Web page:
A student from Delhi School of Social work, Vineet is a part of Project Sakhi Saheli, an initiative by the students of Delhi school of Social Work to create awareness on Menstrual Health and combat Period Poverty. Along with MHM Action Fellow Sabna, Vineet launched Menstratalk, a campaign that aims to put an end to period poverty and smash menstrual taboos in society.

As a start, the campaign aims to begin conversations on menstrual health with five hundred adolescents and youth in Delhi through offline platforms, and through this community mobilise support to create Period Friendly Institutions out of educational institutes in the city.

Find out more about the campaign here.

A native of Bhagalpur district – Bihar, Shalini Jha believes in equal rights for all genders and wants to work for a gender-equal and just society. In the past she’s had a year-long association as a community leader with Haiyya: Organise for Action’s Health Over Stigma campaign. She’s pursuing a Master’s in Literature with Ambedkar University, Delhi and as an MHM Fellow with YKA, recently launched ‘Project अल्हड़ (Alharh)’.

She says, “Bihar is ranked the lowest in India’s SDG Index 2019 for India. Hygienic and comfortable menstruation is a basic human right and sustainable development cannot be ensured if menstruators are deprived of their basic rights.” Project अल्हड़ (Alharh) aims to create a robust sensitised community in Bhagalpur to collectively spread awareness, break the taboo, debunk myths and initiate fearless conversations around menstruation. The campaign aims to reach at least 6000 adolescent girls from government and private schools in Baghalpur district in 2020.

Read more about the campaign here.

A psychologist and co-founder of a mental health NGO called Customize Cognition, Ritika forayed into the space of menstrual health and hygiene, sexual and reproductive healthcare and rights and gender equality as an MHM Fellow with YKA. She says, “The experience of working on MHM/SRHR and gender equality has been an enriching and eye-opening experience. I have learned what’s beneath the surface of the issue, be it awareness, lack of resources or disregard for trans men, who also menstruate.”

The Transmen-ses campaign aims to tackle the issue of silence and disregard for trans men’s menstruation needs, by mobilising gender sensitive health professionals and gender neutral restrooms in Lucknow.

Read more about the campaign here.

A Computer Science engineer by education, Nitisha started her career in the corporate sector, before realising she wanted to work in the development and social justice space. Since then, she has worked with Teach For India and Care India and is from the founding batch of Indian School of Development Management (ISDM), a one of its kind organisation creating leaders for the development sector through its experiential learning post graduate program.

As a Youth Ki Awaaz Menstrual Health Fellow, Nitisha has started Let’s Talk Period, a campaign to mobilise young people to switch to sustainable period products. She says, “80 lakh women in Delhi use non-biodegradable sanitary products, generate 3000 tonnes of menstrual waste, that takes 500-800 years to decompose; which in turn contributes to the health issues of all menstruators, increased burden of waste management on the city and harmful living environment for all citizens.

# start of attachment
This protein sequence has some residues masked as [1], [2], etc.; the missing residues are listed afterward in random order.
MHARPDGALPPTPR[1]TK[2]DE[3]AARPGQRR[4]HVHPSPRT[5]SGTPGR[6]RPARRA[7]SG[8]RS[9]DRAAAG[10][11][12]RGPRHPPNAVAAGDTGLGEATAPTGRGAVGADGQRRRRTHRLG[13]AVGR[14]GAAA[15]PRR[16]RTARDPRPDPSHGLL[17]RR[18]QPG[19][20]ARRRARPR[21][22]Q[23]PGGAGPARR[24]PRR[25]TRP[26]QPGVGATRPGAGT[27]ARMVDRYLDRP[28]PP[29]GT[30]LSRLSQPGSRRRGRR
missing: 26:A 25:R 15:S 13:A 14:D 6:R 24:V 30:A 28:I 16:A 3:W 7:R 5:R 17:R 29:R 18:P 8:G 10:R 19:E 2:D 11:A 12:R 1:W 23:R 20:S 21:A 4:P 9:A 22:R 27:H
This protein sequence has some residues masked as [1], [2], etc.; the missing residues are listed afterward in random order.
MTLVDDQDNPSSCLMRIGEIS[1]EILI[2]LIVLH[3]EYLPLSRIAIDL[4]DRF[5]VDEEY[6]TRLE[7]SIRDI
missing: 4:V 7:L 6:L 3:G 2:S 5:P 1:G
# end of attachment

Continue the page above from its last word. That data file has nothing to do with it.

Let’s Talk Period aims to change this by

Find out more about her campaign here.

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A former Assistant Secretary with the Ministry of Women and Child Development in West Bengal for three months, Lakshmi Bhavya has been championing the cause of menstrual hygiene in her district. By associating herself with the Lalana Campaign, a holistic menstrual hygiene awareness campaign which is conducted by the Anahat NGO, Lakshmi has been slowly breaking taboos when it comes to periods and menstrual hygiene.

A Gender Rights Activist working with the tribal and marginalized communities in india, Srilekha is a PhD scholar working on understanding body and sexuality among tribal girls, to fill the gaps in research around indigenous women and their stories. Srilekha has worked extensively at the grassroots level with community based organisations, through several advocacy initiatives around Gender, Mental Health, Menstrual Hygiene and Sexual and Reproductive Health Rights (SRHR) for the indigenous in Jharkhand, over the last 6 years.

Srilekha has also contributed to sustainable livelihood projects and legal aid programs for survivors of sex trafficking. She has been conducting research based programs on maternal health, mental health, gender based violence, sex and sexuality. Her interest lies in conducting workshops for young people on life skills, feminism, gender and sexuality, trauma, resilience and interpersonal relationships.

A Guwahati-based college student pursuing her Masters in Tata Institute of Social Sciences, Bidisha started the #BleedwithDignity campaign on the technology platform, demanding that the Government of Assam install
biodegradable sanitary pad vending machines in all government schools across the state. Her petition on has already gathered support from over 90000 people and continues to grow.

Bidisha was selected in’s flagship program ‘She Creates Change’ having run successful online advocacy
campaigns, which were widely recognised. Through the #BleedwithDignity campaign; she organised and celebrated World Menstrual Hygiene Day, 2019 in Guwahati, Assam by hosting a wall mural by collaborating with local organisations. The initiative was widely covered by national and local media, and the mural was later inaugurated by the event’s chief guest Commissioner of Guwahati Municipal Corporation (GMC) Debeswar Malakar, IAS.